Fire drills and first aid courses – many of us have had to hope for the best while preparing for the worst at one time or another. However, there’s one area we often overlook when taking the necessary steps in safeguarding our future with the help of emergency preparedness: our homes.
Creating an emergency plan for your household can be incredibly upsetting and uncomfortable. However, discussing how best to handle multiple emergency scenarios ensures your loved ones are more likely to cope with and navigate stressful situations.
Often, when people hear ‘emergency plan’ or ‘emergency preparedness’, they think of natural disasters. While this may not be a grave concern in South Africa – we certainly have good reason to be prepared. With crime rates on the rise, you may want to initiate a conversation around your household’s emergency plan – whether you live with your family, a roommate, or by yourself.
As outlined by the Red Cross, there are three simple steps in creating your emergency plan. We’ll be looking at them through a lens of personal safety in relation to crime, as opposed to natural disasters.
Step one: Identify the emergencies you’re most likely to face
Depending on where you live, these emergencies could be anything from home invasions to hijacking. Once you’ve outlined these scenarios, interrogate them. Identify the access points where someone may be able to enter your home, as well as where all the members of the household sleep or spend most of their time. How would someone’s escape route or plan-of-action differ if an invader entered through the back door, as opposed to the front? How, if at all, would the time of day affect that nature of the emergency?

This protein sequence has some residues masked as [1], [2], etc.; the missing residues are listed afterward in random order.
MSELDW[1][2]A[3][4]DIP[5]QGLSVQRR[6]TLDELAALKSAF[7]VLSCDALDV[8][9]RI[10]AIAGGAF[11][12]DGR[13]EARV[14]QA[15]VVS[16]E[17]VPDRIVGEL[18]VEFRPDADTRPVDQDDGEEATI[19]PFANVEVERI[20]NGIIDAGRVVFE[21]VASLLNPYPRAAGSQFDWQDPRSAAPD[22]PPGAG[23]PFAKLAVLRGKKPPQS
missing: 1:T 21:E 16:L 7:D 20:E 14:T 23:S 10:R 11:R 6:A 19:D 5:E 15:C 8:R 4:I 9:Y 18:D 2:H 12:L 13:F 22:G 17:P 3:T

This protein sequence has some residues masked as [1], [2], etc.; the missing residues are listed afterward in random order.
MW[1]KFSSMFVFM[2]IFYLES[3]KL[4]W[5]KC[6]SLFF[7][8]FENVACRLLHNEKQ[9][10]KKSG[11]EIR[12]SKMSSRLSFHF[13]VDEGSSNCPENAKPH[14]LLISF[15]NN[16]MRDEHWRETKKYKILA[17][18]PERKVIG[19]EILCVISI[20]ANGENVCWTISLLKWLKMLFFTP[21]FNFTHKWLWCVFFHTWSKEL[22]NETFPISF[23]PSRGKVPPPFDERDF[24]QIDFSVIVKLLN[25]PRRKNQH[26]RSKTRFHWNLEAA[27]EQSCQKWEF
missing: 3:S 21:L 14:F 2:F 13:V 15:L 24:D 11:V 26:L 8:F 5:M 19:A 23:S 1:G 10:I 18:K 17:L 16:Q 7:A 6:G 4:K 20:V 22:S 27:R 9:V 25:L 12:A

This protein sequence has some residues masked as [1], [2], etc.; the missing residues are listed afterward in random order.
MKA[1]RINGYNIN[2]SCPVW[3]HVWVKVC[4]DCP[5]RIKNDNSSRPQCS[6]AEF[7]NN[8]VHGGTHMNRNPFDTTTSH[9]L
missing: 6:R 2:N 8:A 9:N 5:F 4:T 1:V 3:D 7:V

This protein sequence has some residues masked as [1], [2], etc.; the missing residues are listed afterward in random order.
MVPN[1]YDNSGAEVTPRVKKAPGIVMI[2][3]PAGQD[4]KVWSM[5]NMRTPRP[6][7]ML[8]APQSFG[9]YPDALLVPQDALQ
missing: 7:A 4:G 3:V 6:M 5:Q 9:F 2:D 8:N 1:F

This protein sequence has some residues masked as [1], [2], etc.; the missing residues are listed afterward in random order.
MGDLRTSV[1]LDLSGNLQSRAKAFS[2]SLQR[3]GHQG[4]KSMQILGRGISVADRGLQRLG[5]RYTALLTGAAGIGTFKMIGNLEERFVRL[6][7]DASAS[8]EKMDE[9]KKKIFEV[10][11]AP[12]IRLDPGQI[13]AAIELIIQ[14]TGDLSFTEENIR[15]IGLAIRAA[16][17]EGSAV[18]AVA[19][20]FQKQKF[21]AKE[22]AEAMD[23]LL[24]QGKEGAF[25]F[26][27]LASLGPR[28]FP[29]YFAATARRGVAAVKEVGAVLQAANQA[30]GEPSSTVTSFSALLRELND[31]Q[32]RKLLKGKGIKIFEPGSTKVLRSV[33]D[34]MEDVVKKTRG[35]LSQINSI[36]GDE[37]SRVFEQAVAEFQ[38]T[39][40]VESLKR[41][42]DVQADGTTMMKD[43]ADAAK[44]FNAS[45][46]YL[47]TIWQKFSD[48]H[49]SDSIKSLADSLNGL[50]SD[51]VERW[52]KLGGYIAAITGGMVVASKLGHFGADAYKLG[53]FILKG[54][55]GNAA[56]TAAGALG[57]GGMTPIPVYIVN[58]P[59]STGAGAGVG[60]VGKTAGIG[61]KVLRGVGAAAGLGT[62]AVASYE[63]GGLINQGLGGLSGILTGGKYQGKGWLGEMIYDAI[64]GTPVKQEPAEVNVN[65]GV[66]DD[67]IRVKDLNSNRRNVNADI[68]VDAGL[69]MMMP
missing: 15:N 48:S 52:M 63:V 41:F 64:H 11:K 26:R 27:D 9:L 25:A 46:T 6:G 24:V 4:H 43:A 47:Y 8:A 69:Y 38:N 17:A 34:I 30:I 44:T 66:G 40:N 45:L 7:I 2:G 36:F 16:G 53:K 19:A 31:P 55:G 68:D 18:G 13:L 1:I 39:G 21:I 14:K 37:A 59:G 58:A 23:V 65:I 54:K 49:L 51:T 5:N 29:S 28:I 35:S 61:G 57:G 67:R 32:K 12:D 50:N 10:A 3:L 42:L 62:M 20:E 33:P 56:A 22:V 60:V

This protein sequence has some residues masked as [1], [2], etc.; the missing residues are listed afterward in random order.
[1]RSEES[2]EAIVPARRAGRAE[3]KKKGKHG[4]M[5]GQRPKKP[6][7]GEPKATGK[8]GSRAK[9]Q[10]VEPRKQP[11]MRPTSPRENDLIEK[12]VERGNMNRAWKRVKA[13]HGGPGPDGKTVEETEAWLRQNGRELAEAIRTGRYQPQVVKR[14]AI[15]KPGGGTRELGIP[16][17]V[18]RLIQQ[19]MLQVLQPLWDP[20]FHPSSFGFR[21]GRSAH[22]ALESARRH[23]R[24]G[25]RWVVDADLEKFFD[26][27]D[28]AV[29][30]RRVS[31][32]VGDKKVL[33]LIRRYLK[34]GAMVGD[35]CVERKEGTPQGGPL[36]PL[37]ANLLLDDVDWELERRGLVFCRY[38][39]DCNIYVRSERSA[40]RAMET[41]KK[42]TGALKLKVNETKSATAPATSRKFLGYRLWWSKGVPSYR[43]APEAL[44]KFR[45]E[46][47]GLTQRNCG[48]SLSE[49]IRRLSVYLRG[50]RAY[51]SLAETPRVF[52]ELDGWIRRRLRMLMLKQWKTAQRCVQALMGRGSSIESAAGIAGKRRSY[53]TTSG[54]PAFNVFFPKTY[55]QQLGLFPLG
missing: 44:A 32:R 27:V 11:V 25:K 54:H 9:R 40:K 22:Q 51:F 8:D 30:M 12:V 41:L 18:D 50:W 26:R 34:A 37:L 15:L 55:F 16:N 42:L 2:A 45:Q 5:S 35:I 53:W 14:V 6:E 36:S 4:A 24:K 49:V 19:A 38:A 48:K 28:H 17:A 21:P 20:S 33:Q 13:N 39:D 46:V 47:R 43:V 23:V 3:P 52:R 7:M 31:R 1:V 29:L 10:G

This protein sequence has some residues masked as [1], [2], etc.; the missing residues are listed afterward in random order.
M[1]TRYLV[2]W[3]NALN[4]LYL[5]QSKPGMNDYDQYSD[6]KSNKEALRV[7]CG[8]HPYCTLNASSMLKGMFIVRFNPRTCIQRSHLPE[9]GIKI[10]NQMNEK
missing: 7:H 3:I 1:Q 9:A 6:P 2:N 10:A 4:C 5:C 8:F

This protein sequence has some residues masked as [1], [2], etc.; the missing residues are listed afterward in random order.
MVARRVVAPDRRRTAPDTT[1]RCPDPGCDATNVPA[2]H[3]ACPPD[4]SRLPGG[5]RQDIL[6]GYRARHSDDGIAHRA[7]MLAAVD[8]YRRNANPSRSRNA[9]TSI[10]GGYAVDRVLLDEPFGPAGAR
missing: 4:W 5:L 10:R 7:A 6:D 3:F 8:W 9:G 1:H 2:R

Step two: Identify the responsibilities of each person in the home
These could include hitting a panic button, hiding in a specific spot, or exiting out a specific route outlined in your plan. While staying calm under threat is easier said than done, discussing and assigning these responsibilities beforehand can better equip your loved ones to respond calmly and effectively.
Step three: Put your emergency plan to practice
Take a walk around the house while discussing your emergency plan. Does everyone know where the panic button is? Does everyone remember where their hiding spot is? Ensure everyone is comfortable with the plan and their outlined responsibilities.
From the way buildings are constructed to security checkpoints at airports, disaster mitigation is a part of our everyday life. Don’t be too uncomfortable to bring this conversation into your home, as identifying vulnerability can help immensely in limiting, or even preventing, emergencies.